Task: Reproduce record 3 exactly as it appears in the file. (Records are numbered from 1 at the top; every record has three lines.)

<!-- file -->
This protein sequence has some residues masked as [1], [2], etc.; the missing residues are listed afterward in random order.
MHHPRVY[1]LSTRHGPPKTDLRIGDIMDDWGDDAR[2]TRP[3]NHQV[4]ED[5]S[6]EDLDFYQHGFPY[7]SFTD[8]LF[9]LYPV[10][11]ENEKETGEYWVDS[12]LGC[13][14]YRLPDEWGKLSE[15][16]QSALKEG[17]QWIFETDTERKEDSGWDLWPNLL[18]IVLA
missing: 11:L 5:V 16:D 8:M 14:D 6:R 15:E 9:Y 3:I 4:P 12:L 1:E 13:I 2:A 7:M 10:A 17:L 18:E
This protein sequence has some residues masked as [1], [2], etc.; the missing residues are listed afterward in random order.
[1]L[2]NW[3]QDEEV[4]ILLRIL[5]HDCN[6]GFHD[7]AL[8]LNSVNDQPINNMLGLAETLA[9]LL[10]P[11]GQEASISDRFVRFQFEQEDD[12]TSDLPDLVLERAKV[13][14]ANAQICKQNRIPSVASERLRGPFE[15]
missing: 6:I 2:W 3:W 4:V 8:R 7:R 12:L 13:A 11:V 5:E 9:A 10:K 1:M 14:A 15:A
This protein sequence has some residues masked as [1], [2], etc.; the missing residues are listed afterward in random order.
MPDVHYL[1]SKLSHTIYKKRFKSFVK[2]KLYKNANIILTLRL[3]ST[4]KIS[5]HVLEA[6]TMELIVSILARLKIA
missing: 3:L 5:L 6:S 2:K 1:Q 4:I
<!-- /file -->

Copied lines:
This protein sequence has some residues masked as [1], [2], etc.; the missing residues are listed afterward in random order.
MPDVHYL[1]SKLSHTIYKKRFKSFVK[2]KLYKNANIILTLRL[3]ST[4]KIS[5]HVLEA[6]TMELIVSILARLKIA
missing: 3:L 5:L 6:S 2:K 1:Q 4:I